3 Things To Do Before Implementing an Inbound Marketing Strategy

Stacy Bouchard
Posted by Stacy Bouchard on March 10, 2017


Back in 2013, I was the marketing manager at a small manufacturing company. One of my responsibilities was lead generation. Soon after taking the position, I realized the lead generation approach in place was not yielding results. I made it my mission to find a better way.

That mission led me to inbound marketing and I have never looked back. My marketing passion was reignited. I couldn’t read enough about it and was very anxious to start implementing the tactics. After all, we needed leads and we needed them now.

That’s where the horse enters this story...you know, the one that always has the cart put before it?

It is easy to get excited about the results that are possible when implementing an inbound approach. More leads, measurable results, happy leadership...the list goes on. But inbound marketing isn’t something you can just implement. There is work that needs to be done on the front end to ensure you are able to generate more leads, provide measurable results and make leadership happy.

If you fail to complete that work and build a strong foundation, the likelihood of success diminishes greatly. I learned that lesson first hand.

So, even though you’re excited to get started, make sure these things are in place before you begin.

1. Develop Clear Buyer Personas

Think of it this way, the fuel that powers inbound marketing is content. If your content doesn’t resonate with your target audience, the chances it will be effective are slim at best.

If you don’t have buyer personas in place, start by identifying their demographics...title, age, male/female, level of education, years of experience, etc. Then, move on to the data that will help shape your content.

  • What problems are they facing?
  • How do they spend their days?
  • What keeps them up at night?
  • What does success look like for them?
  • What questions are they asking that relate to your product or service?
  • Where do they go to learn or find information?
  • What motivates them?
  • What events would spur them to change the status quo?

Once you’ve compiled this information, you have a starting point. Use what you’ve learned to shape your blog editorial and premium content calendars. It will also impact your lead nurturing programs, email marketing and social media campaigns.

Moving forward, keep in mind that buyer personas are not meant to be created and put on a shelf. As you learn more about your prospects and begin to create content, you may learn that some of your assumptions aren’t exactly right, and that’s okay. The key is to always be learning and adjusting as necessary.


2. Get  Sales and Leadership Teams On Board

This was my biggest hurdle. While I was super excited and 100% on board with taking an inbound approach, no one else was. They didn’t really understand what inbound marketing was and there’s always some reluctance to anything “new.” This made it really hard for me to make progress. I ultimately found myself starting and stopping and not really going anywhere.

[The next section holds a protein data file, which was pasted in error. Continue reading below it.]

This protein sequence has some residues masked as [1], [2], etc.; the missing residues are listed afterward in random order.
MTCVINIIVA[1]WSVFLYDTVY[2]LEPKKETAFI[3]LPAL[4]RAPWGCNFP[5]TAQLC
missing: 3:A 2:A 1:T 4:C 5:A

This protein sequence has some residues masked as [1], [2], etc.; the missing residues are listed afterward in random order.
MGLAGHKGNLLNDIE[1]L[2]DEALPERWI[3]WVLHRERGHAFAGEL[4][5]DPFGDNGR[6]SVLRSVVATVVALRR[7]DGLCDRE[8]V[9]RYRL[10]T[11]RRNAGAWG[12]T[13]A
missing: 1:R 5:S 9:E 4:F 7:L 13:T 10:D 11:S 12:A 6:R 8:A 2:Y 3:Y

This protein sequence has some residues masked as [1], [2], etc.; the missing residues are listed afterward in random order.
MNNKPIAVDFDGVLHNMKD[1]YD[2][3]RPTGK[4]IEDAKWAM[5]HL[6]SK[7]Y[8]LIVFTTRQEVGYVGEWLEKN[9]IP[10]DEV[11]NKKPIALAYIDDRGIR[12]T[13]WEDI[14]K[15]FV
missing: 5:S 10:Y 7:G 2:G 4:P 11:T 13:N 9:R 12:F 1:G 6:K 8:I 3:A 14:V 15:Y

Keeping the need for better lead generation at the center of every conversation, I was finally able to convince the director of sales that he needed to learn more. By continuing to keep the focus on the results, the sales team and leadership started to take an interest.

In the end, it took an inbound agency (Weidert Group) to fully convince leadership that inbound was worth the investment in technology, content and people.

Before you can successfully implement an inbound approach, make sure everyone is on board.


3. Create Alignment

Since the beginning of sales and marketing time, there has been a disconnect. Sales doesn’t like marketing, marketing doesn’t like sales. In many organizations, the two teams operate in silos instead of working together toward the same goal.

For an inbound marketing approach to be effective, that has to change. Sales and marketing teams need to work together and rely on one another to achieve success.

A clearly defined service level agreement or SLA can help bring that alignment to your team.

Part one of your SLA should include lead definitions. Specific definitions for qualified leads, marketing qualified leads and sales qualified leads should be spelled out so there are no questions.

In conjunction with the definitions should be defined goals. Work backwards from your revenue goals to determine the number of each type of lead you need to reach those goals.

From there, determine when and how handoffs occur. When an inbound lead comes in, where does it go? Depending on the structure of your team, define what happens to each type of lead. Also determine how each lead is managed. For example, how many emails and calls do they receive over what time frame?

Metrics also need to be identified, agreed upon and reviewed on a regular basis. Without alignment, an inbound marketing approach will yield little success.

Containing your inbound marketing excitement can be a challenge. Before you create your first call-to-action (CTA) or publish your first blog post, make sure you build a strong foundation. Learn all that goes into a successful inbound marketing strategy in our complete(ly free) guide to Inbound Marketing for Industrials

Read the The Ultimate Guide to Inbound Marketing for Industrial Manufacturers

Topics: Inbound Marketing

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